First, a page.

Risk of Pregnancy in Aortic Stenosis
What are maternal and fetal outcomes among patients with aortic stenosis (AS)?
The Registry on Pregnancy and Cardiac Disease (ROPAC) is a global, prospective, observational registry of women with structural heart disease providing a uniquely large study population. Data on women with moderate (peak gradient 36-63 mm Hg) and severe (peak gradient ≥64 mm Hg) AS were analyzed.
Of 2,966 pregnancies in the ROPAC, 96 women with at least moderate AS were identified (34 with severe AS). Before pregnancy, 36 patients (38%) were symptomatic (32 [33%] class II, 4 [4%] class III). No deaths were observed during pregnancy and in the first week after delivery. However, 20.8% of women were hospitalized for cardiac reasons during pregnancy. This was significantly more common in patients with severe AS compared with moderate AS (35.3% vs. 12.9%, p = 0.02), and reached the highest rate (42.1%) in severe, symptomatic AS. Pregnancy was complicated by heart failure in 6.7% of asymptomatic and 26.3% of symptomatic patients, but could be managed medically in all but one patient who was symptomatic prior to pregnancy and underwent balloon valvotomy. Children of patients with severe AS had a significantly higher percentage of low birth weight compared to patients with moderate AS (35.0% vs. 6.0%, p = 0.006).
In the current era, mortality in pregnant women with AS, including those with severe AS, appears to be close to zero. Symptomatic and severe AS does, however, carry a substantial risk of heart failure and is associated with high rates of hospitalization for cardiac reasons, although heart failure nearly always can be managed medically.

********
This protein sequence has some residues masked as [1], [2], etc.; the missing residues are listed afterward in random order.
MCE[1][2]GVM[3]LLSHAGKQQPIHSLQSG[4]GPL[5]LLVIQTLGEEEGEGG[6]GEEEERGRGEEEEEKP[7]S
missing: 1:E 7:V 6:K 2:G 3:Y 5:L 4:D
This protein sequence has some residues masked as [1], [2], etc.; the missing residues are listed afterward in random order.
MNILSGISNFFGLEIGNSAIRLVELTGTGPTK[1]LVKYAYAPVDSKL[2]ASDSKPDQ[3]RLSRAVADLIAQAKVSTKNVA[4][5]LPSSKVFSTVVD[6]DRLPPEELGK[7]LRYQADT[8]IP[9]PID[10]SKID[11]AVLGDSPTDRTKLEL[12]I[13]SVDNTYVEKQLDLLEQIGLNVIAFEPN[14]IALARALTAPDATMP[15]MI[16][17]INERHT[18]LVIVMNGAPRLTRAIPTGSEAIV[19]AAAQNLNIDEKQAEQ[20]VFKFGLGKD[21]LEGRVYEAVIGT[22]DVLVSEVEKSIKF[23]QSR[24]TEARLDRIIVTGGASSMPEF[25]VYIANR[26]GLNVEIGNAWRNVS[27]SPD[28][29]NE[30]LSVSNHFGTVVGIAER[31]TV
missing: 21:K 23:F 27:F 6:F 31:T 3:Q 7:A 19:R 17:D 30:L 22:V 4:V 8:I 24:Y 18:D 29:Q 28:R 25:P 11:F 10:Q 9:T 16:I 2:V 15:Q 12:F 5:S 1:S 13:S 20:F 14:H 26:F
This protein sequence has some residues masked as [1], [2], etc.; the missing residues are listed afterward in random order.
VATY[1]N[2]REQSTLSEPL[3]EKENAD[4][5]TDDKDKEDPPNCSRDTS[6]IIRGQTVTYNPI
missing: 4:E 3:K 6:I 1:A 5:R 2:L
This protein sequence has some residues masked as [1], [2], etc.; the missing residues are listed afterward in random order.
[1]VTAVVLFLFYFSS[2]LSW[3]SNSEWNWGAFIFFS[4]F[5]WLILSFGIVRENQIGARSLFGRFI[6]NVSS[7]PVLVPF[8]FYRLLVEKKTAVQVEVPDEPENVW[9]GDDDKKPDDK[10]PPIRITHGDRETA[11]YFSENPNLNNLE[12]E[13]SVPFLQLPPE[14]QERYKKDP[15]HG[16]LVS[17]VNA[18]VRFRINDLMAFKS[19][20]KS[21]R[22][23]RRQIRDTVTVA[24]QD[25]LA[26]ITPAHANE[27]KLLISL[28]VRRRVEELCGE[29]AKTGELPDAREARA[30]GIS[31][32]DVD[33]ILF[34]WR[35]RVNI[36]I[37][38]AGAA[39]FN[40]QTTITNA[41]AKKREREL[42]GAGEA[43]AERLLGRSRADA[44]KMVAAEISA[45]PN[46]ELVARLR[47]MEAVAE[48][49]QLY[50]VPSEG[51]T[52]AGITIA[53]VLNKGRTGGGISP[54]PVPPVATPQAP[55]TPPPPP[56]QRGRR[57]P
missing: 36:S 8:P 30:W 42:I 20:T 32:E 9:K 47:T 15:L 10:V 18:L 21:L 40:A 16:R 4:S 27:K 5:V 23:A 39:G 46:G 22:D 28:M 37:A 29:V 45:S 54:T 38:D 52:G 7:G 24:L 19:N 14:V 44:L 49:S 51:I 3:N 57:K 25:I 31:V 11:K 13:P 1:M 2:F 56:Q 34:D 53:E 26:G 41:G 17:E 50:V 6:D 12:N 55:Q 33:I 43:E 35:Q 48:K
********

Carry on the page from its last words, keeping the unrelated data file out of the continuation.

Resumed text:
These data suggest that patients with moderate and probably severe AS can tolerate pregnancy with a relatively low risk of morbid and mortal events. That 38% of patients had symptomatic AS (and therefore an indication for aortic valve intervention) prior to pregnancy reinforces the importance of appropriate preconception patient evaluation and counseling.
Clinical Topics: Congenital Heart Disease and Pediatric Cardiology, Heart Failure and Cardiomyopathies, Valvular Heart Disease, Congenital Heart Disease, CHD and Pediatrics and Quality Improvement, Acute Heart Failure
Keywords: Aortic Valve Stenosis, Balloon Valvuloplasty, Counseling, Heart Defects, Congenital, Heart Failure, Heart Valve Diseases, Infant, Low Birth Weight, Mortality, Pregnancy, Risk
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